News of the Past

C.J. Johnson, who has deep genealogical roots to Winston County, provides news from past editions of the Winston County Journal.

100 Years Ago – January 23, 1914

PLATTSBURG: Misses Issabel Whites and Nettie Germany were guests of Miss Mattie Taylor Saturday. – We are glad to report that Miss Lou McKee, who has been sick for several weeks, is able to be up now. – Mrs. W. A. Kelly has been visiting her sister, Mrs. Carter at Stallo, the latter part of the week.

LOUISVILLE: The Methodist church ladies will hold a market at Mr. J. N. Clark’s store on the 31st. They will be selling desserts, salads, and dressed fowl. – Dr. M. L. Montgomery is now located in the Bradford store. – Postmaster Jordan has completed a nice cottage on north Church street.

DEATHS: Our community was shocked to learn Mr. Sam Crow had been horribly mangled between two freight cars on the Louisville yards about 4 o’clock in the morning. Mr. Crow was coupling cars in the yard and was last seen alive walking beside a freight car he intended to couple. Only a few moments later, the car inspector found him standing between two bumper heads or couplings, the same having struck him in the bowels, pinning him and tearing his bowels horribly and breaking his back. He was a freight conductor and was only assisting the yard crew. He leaves a wife and little girl. He was a son of Mr. and Mrs. Shannon Crow of Ackerman, and had married Miss Money Kirk of our city. His was one of the largest funeral processions ever seen here.

BIRTHS: MIDDLETON reported a fine girl was born to Mr. and Mrs. T. A. Patterson on the 19th.

NOXAPATER: Miss Birdie Stevens spent a few days in Louisville last week, guest of Miss Myrtle Blackwood. – On Saturday Noxapater basket ball boys defeated Ackerman here 14 to 2. – Mr. John Andrew Bowie of McCool visited his uncle, Mr. George Taylor, here the latter part of the past week.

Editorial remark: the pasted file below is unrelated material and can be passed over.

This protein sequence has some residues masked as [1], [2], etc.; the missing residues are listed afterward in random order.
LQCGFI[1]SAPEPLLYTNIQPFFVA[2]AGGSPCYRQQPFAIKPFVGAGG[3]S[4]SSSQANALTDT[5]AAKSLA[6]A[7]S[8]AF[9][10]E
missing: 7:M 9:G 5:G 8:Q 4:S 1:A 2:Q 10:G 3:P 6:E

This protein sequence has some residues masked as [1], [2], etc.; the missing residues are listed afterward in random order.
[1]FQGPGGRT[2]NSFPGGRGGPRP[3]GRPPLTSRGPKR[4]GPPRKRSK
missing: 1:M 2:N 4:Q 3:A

100 Years Ago – January 30, 1914

LOUISVILLE: Born, to Mr. and Mrs. Eb McCully, a fine boy on the 26th. – Mrs. Emma Smith of Weir is visiting her brother, Rev. A. J. Crawford, this week. – Prof. A. B. McKay of the A & M College spent this morning at L. H. S. and instructed the school boys in setting a goodly number of shade trees on the school yard. He also gave the school a very instructive and entertaining lecture on horticulture.

DEATHS: Mrs. Mary Whites, 92, mother of Pierce, Frank, and Jim Whites, died at the residence of her son Pierce Saturday night. – La Perle Taylor, two-year-old daughter of Mr. and Mrs. Will Taylor, died last Tuesday after an illness of a few days with malaria, at the family home in Louisville. Burial was Wednesday in Macon’s Odd Fellow cemetery. – Mrs. Lee Hancock McBrayer died at her home in southeast Winston on Tuesday last. – Our young friend, Jack Miller, died about 12 o’clock Sunday night, Jan. 25th, at the home of his sister, Mrs. J. L. Davis. He held a good position with the railroad at New Albany, but returned home last spring when his health began to fail. He was confined to his room since then with that dreaded disease, consumption. Funeral services were held Monday at the Methodist church, and his body was carried to Noxapater for interment.

WINSTONVILLE: The young people enjoyed singing at Mr. Tobe Presley’s Thursday night. – Miss Bertha Clay returned to her home at Noxapater Sunday, after spending several weeks with her sister, Mrs. Walter Kemp

WEDDINGS: On Tuesday night, Jan. 27, at the home of Rev. A. J. Crawford, Mr. Ira F. Cornwell and Miss Lucy Carr, daughter of Mr. J. S. Carr, were joined together for life, Rev. Crawford saying the ceremony.

NOXAPATER: Mr. M. F. Steward of Philadelphia spent a few days here the latter part of the past week. – Mr. Henry Lawrence has opened a grocery business in the Jarvis building east of the railroad.